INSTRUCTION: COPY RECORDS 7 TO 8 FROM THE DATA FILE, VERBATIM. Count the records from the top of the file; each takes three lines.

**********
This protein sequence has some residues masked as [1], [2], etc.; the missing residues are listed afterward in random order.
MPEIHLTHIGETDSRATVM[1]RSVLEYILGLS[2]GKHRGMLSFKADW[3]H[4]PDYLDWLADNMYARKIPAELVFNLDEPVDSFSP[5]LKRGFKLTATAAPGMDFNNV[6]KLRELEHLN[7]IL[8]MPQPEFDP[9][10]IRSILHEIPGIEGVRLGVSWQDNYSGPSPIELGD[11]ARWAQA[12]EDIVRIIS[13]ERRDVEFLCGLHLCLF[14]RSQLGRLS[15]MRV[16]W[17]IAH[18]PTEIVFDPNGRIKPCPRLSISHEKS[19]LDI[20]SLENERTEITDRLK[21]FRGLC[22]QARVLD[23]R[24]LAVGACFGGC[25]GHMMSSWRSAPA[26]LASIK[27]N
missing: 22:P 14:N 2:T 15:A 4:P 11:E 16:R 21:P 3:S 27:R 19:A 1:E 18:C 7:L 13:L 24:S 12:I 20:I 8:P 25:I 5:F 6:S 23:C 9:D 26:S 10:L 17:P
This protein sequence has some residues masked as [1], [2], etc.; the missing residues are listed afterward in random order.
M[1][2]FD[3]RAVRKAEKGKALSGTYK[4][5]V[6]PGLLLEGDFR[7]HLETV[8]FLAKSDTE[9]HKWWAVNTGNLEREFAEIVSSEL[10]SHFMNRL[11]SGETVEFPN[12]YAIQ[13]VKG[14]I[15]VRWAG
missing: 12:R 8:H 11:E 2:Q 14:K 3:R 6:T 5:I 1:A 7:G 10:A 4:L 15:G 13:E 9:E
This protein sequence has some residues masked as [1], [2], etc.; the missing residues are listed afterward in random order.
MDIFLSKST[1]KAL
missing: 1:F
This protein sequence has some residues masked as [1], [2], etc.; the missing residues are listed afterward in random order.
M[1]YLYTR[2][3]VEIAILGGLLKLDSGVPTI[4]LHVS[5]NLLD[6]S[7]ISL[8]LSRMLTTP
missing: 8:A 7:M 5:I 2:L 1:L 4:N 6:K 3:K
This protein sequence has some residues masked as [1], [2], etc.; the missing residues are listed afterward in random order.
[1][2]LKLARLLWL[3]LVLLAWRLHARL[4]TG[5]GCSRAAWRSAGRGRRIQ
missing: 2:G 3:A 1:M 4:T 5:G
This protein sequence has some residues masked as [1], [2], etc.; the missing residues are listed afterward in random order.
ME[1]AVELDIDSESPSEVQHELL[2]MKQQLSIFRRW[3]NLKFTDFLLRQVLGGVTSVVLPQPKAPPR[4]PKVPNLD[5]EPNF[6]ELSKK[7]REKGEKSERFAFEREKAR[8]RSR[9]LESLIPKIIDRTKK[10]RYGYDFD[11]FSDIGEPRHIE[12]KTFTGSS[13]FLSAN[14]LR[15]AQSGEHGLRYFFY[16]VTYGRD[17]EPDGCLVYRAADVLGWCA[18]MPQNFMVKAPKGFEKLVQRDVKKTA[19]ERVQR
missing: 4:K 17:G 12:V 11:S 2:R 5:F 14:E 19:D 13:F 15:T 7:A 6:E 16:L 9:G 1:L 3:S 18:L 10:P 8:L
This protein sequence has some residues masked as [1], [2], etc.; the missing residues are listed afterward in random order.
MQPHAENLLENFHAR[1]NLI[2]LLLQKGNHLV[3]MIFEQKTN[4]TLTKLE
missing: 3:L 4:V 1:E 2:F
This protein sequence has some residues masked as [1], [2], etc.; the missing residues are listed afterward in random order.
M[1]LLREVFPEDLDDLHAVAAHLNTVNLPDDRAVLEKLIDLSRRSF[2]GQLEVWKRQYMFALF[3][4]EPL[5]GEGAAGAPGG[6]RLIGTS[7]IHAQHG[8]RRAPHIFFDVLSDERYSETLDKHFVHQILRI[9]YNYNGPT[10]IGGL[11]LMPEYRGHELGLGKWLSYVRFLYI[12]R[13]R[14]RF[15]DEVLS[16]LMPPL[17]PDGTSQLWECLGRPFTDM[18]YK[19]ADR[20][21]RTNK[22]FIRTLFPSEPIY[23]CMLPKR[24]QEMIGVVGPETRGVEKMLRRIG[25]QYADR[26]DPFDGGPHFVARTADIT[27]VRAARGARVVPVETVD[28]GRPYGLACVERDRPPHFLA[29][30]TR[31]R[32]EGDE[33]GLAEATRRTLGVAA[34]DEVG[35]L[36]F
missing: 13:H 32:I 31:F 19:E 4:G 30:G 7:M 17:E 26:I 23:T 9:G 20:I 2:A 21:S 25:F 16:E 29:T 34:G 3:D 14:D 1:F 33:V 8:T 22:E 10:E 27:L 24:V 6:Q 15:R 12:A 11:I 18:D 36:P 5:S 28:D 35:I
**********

This protein sequence has some residues masked as [1], [2], etc.; the missing residues are listed afterward in random order.
MQPHAENLLENFHAR[1]NLI[2]LLLQKGNHLV[3]MIFEQKTN[4]TLTKLE
missing: 3:L 4:V 1:E 2:F
This protein sequence has some residues masked as [1], [2], etc.; the missing residues are listed afterward in random order.
M[1]LLREVFPEDLDDLHAVAAHLNTVNLPDDRAVLEKLIDLSRRSF[2]GQLEVWKRQYMFALF[3][4]EPL[5]GEGAAGAPGG[6]RLIGTS[7]IHAQHG[8]RRAPHIFFDVLSDERYSETLDKHFVHQILRI[9]YNYNGPT[10]IGGL[11]LMPEYRGHELGLGKWLSYVRFLYI[12]R[13]R[14]RF[15]DEVLS[16]LMPPL[17]PDGTSQLWECLGRPFTDM[18]YK[19]ADR[20][21]RTNK[22]FIRTLFPSEPIY[23]CMLPKR[24]QEMIGVVGPETRGVEKMLRRIG[25]QYADR[26]DPFDGGPHFVARTADIT[27]VRAARGARVVPVETVD[28]GRPYGLACVERDRPPHFLA[29][30]TR[31]R[32]EGDE[33]GLAEATRRTLGVAA[34]DEVG[35]L[36]F
missing: 13:H 32:I 31:F 19:E 4:G 30:G 7:M 17:E 26:I 23:T 9:G 20:I 2:A 21:S 25:F 16:E 29:T 34:G 3:D 14:D 1:F 33:V 8:T 22:E 10:E 27:L 24:V 6:Q 15:R 12:A 11:I 18:D 36:P 5:S 28:D 35:I